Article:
Toys 'R' Us hopes 'play labs' will boost foot traffic

NEW YORK • Mr Joshua Hightower and his wife and Amy drive 40 minutes to a Toys 'R' Us store in Wallkill, one of the farthest reaches of the New York City suburbs, so their children can try toys at an amusement area dubbed the "play lab".

"We were actually here last night and last week," said Mrs Hightower, a 30-year-old stay-at-home mum, as her daughter played house and her two sons raced cars in the play lab, which Toys 'R' Us launched in 42 of its stores this year.

"It is hard to get them away from this area."

The Hightowers may be ideal Toys 'R' Us customers, but so far there has not been enough of them. Many shoppers now make their toy purchases online.

Foot traffic at Toys 'R' Us, the largest United States toy retailer, has declined, as consumers turn to e-commerce sites such as, mass discount chains like Wal-Mart Stores, and some small independent toy stores.

As Toys 'R' Us aims to exit bankruptcy next year after defaulting on its debt in September, its efforts to reinvent its stores with play labs will shape how other retailers look to experiential shopping to tackle e-commerce.

The holiday shopping season, when 75 per cent of all toy sales are made, is a key test of this strategy.

Toys 'R' Us has set aside over US$400 million (S$538 million) out of its US$3.1 billion in bankruptcy loans for sprucing up its approximately 900 stores over the next three years with more experiences and better-paid staff.

The firm's creditors are wary of these plans, according to sources close to the situation who requested anonymity.

Creditors can ask the bankruptcy judge to stop Toys 'R' Us from spending on play labs or other experiential aspects, if they view the costs as excessive.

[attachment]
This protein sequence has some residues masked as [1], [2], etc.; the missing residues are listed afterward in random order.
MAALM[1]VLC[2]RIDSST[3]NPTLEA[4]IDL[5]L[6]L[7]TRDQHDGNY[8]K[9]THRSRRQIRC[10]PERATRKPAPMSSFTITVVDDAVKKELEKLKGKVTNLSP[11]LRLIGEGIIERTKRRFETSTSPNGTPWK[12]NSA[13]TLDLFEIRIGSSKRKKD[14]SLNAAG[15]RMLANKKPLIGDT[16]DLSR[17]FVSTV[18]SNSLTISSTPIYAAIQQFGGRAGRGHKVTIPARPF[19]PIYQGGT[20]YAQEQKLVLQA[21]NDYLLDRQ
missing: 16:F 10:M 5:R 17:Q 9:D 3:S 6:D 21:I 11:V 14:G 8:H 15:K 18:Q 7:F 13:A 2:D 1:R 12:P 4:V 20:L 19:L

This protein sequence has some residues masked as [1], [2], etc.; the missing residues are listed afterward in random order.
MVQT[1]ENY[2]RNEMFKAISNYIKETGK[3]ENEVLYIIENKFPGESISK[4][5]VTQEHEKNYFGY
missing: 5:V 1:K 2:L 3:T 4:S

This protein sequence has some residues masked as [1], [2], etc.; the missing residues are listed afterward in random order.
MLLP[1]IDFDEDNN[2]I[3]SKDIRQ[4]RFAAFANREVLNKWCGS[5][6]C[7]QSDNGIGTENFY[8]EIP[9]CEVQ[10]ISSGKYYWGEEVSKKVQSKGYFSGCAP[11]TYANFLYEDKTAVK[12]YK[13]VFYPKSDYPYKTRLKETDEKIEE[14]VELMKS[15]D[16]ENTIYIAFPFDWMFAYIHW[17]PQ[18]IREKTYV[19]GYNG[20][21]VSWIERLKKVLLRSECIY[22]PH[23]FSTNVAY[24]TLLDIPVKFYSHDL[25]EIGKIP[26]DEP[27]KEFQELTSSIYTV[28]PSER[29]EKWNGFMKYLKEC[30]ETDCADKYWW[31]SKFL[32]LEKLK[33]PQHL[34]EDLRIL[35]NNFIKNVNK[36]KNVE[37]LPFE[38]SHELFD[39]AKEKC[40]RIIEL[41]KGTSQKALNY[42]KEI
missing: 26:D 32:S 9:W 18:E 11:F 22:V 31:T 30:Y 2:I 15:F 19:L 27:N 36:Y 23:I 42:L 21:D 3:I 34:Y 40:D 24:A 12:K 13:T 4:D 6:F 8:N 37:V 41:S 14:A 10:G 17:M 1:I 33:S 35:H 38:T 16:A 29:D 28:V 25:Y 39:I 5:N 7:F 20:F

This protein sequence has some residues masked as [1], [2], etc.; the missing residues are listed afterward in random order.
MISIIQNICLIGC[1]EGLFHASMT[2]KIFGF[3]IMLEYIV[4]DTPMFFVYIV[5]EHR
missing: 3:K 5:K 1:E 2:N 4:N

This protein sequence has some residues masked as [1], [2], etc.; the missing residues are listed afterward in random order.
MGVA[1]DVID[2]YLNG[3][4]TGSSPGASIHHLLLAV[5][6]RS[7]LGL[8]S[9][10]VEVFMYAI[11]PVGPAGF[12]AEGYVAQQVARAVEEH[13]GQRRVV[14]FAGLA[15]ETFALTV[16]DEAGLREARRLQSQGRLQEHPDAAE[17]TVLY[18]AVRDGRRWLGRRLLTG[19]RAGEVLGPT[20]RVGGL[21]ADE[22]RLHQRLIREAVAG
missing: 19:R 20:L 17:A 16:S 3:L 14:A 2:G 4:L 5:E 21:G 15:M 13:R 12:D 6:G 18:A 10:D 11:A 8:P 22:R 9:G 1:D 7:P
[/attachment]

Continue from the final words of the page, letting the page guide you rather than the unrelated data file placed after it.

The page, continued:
In bankruptcy court papers, Toys 'R' Us has argued that it cannot wait until it emerges from bankruptcy to invest in its stores. The retailer also plans to close unprofitable locations and improve its website and loyalty programmes.

Toys 'R' Us chief executive Dave Brandon defended the strategy in an interview, saying brick-and-mortar stores and experiential shopping were important to the retailer's brand. "We think our scale is a huge advantage, because we have a brand that's nationally and globally known."

To be sure, Toys 'R' Us may end up with little to show for its investment, industry experts said. Experiential shopping is expensive to scale up for big box retailers that rely heavily on seasonal hiring, they said.

"There is a chance that Toys 'R' Us could be out of business in the next two years entirely in the United States," said Ms Stephanie Wissink, a consumer products analyst at investment bank Jefferies.

"My fear is that they are not selling goods to a consumer that values that experience."


A version of this article appeared in the print edition of The Straits Times on December 22, 2017, with the headline 'Toys 'R' Us hopes 'play labs' will boost foot traffic'. Print Edition | Subscribe